Caroline C. Holden et al. v. The City of Chicago.

Opinion filed April 21, 1898.

Ordinances—ordinance for curbing street should specify the height of curb. An ordinance for curbing a street is invalid for insufficient description of the improvement, where it contains nothing from which the height of the curb can be ascertained.

Writ op Error to the County Court of Cook county; the Hon. Orrin N. Carter, Judge, presiding.

This is a writ of error sued out for the purpose of reversing a judgment of confirmation of the county court of Cook county in a special assessment proceeding levied for the purpose of raising" revenue for the improvement of Warren avenue, from Homan avenue to a point ninety-eight feet east of the east line of Pall street, in the city of Chicago, pursuant to an ordinance passed by the city council for that purpose.

George W. Wilbur, for plaintiffs in error.

*264Charles S. Thornton, Corporation Counsel, and John A. May, for defendant in error.

Mr. Justice Craig

delivered the opinion of the court:

Section 1 of the ordinance provides: “That the roadway of Warren avenue, from, etc., (describing" the roadway,) being" thirty feet in width, be and the same is hereby ordered curbed with a granite concrete combined curb and gutter. Said granite concrete combined curb and gutter shall be set on either side of the roadway of said Warren avenue between said points, (except across the roadway of intersecting streets and alleys,) on a foundation of cinders six inches in depth, and so that the street face of the curb proper will be at and on a line parallel with the fifteen feet from the center line of said roadway. Said combined curb and gutter shall be composed of the best quality of Portland cement, mixed with fine crushed granite, in the proportion of one part of cement to two parts of granite, to which shall be added four parts of broken granite, said granite to be crushed to a size so as to pass through a ring of one and one-half inches internal diameter. The combined curb and gutter shall have a smooth, even surface on the parts exposed, and shall be laid in alternate blocks six feet in length, and shall be six inches in thickness throughout. The gutter flags shall be eighteen inches in width, and laid to a pitch corresponding" with the angle toward the crown of the street, and the upper street face corner of the curb shall be rounded to an inch and a half radius.”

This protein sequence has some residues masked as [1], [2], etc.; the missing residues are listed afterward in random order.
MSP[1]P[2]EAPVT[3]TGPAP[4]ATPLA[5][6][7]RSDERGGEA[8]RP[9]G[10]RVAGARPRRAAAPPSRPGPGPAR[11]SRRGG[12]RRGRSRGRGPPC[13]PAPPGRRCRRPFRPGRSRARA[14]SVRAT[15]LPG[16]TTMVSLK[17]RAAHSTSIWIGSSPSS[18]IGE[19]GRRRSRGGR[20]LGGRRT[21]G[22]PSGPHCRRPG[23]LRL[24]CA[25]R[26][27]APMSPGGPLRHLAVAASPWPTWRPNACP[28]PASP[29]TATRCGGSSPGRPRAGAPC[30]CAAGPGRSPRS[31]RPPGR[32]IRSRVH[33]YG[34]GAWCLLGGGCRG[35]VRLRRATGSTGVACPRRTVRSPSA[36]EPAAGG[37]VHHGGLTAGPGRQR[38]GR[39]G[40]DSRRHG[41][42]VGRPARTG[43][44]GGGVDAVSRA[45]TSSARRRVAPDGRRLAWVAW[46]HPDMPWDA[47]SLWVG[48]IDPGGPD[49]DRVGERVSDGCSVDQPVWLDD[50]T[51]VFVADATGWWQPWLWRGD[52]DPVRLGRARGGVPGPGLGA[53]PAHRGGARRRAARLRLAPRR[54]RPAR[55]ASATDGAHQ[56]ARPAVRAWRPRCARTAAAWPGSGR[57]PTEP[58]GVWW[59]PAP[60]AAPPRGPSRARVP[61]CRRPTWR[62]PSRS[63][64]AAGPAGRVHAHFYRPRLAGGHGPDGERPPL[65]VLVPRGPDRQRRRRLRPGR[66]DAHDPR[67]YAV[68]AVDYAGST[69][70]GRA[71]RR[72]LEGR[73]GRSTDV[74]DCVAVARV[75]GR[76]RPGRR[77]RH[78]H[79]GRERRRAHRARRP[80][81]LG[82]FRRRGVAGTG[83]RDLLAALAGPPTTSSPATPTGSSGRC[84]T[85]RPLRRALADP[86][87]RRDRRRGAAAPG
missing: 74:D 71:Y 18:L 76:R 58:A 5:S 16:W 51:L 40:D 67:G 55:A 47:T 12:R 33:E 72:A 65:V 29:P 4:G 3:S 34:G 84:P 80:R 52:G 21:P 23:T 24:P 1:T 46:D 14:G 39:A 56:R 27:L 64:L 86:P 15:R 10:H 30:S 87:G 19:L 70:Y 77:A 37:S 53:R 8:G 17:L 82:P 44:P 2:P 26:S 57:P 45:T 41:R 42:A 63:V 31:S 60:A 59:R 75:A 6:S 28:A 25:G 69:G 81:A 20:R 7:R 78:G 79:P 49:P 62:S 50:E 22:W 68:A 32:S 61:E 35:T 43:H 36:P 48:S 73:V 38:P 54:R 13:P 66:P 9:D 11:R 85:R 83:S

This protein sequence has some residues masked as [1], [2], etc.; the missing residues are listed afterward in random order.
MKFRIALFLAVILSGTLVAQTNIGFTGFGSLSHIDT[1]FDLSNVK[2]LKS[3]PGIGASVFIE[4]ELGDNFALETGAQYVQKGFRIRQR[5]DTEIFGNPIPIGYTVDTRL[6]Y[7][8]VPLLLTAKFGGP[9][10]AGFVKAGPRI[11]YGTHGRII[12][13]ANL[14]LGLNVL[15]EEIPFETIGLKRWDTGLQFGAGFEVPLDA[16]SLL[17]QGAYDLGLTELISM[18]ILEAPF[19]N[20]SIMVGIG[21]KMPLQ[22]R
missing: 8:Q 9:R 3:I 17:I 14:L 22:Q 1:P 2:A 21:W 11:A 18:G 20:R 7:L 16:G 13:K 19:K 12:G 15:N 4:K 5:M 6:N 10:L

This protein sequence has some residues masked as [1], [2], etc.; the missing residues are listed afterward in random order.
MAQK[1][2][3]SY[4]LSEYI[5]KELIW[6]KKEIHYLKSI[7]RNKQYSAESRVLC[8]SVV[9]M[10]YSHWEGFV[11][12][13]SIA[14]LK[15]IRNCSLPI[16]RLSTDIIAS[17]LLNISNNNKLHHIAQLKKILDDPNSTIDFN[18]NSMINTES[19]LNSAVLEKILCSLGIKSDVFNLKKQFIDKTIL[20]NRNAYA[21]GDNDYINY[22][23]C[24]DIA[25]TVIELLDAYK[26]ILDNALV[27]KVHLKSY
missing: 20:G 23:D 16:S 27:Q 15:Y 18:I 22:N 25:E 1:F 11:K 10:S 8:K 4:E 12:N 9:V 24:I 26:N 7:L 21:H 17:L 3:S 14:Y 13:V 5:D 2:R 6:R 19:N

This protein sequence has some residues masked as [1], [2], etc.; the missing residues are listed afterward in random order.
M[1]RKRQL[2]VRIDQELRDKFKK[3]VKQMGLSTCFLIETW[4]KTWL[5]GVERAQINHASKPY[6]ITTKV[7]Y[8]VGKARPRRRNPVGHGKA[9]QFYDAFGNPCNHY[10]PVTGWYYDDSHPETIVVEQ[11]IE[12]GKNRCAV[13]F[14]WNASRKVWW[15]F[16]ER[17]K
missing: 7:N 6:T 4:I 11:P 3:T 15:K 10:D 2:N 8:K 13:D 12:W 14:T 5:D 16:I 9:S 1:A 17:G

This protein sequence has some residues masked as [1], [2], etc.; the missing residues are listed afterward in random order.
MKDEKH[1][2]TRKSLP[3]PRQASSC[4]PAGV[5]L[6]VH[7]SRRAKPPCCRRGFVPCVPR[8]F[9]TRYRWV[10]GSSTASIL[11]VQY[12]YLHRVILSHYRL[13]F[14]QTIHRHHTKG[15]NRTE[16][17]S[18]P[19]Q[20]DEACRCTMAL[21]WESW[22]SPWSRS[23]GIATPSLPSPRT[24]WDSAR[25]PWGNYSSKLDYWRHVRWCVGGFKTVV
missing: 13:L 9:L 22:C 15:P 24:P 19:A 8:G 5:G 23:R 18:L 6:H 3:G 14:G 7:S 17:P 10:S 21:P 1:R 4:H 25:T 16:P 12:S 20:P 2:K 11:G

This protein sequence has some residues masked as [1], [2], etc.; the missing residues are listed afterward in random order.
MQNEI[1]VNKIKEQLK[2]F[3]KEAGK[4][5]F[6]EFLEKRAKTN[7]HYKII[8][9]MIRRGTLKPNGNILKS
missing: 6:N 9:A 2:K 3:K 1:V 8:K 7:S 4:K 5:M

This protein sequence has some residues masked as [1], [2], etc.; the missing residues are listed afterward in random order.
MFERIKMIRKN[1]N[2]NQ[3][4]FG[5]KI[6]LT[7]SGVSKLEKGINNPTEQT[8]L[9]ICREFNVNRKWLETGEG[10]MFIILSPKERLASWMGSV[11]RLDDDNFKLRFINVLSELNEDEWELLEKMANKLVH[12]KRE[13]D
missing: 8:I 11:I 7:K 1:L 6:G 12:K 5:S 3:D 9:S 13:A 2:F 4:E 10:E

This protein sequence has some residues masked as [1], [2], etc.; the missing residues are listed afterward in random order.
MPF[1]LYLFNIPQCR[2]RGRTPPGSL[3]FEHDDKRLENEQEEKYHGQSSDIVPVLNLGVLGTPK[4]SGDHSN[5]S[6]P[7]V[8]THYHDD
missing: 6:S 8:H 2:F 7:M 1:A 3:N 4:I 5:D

' The balance of the section relates to the grading and improvement of the surface of the roadway, and it will not be necessary to Out here. No other section of the ordinance has any bearing on the nature, character or description of the improvement.

It will be observed that the ordinance makes no provision whatever in regard to the height of the curb required to be constructed on each side of the roadway. *265The material of which it is to be constructed is specified. So also the thickness of the curb is provided for in the ordinance, but the ordinance is silent in regard to the height, and upon this ground it is contended that the ordinance is invalid. The statute requires an ordinance providing for a local improvement to specify the nature, character, locality and description of the improvement, and it has been held in numerous cases that the statute is mandatory, and an ordinance which fails to comply with the statute is invalid. (Cass v. People, 166 Ill. 126; Otis v. City of Chicago, 161 id. 199; People v. Hurford, 167 id. 226.) It is plain that the ordinance under consideration does not meet the requirements of the statute. It can not be known or determined from the ordinance whether the curb on each side of the roadway shall be six inches, one foot or two feet high. It was therefore impossible for the commissioners to make an intelligent estimate of the cost of the improvement, and a contractor could not make an intelligent bid on the work unless he knew the height of the curb he would be required to construct. It was conceded to be necessary to specify in the ordinance the thickness of the curb, but it was just as important to give the height as the thickness. If you can dispense with one you can dispense with the other. Where a curb is to be constructed on each side of,the street, it is not imposing an unreasonable burden on a city proposing to improve the street to specify in the ordinance the material of which the curb shall be constructed, its height and thickness. That was not done here, and for a failure to observe the requirements of the statute the ordinance cannot be sustained.

It has been suggested in the argument of defendant in error that the abstract fails to show that plaintiffs in error have any interest in the lands assessed, and for that reason they cannot complain of the judgment of confirmation. The original abstract made by plaintiffs in error failed to show their interest in the lands assessed, *266but an amended abstract has been filed, which, as we understand it, removes the difficulty.

For the error indicated the judgment of the county court will be reversed as to the lands of plaintiffs in error, and the cause will be remanded.

Reversed and remanded.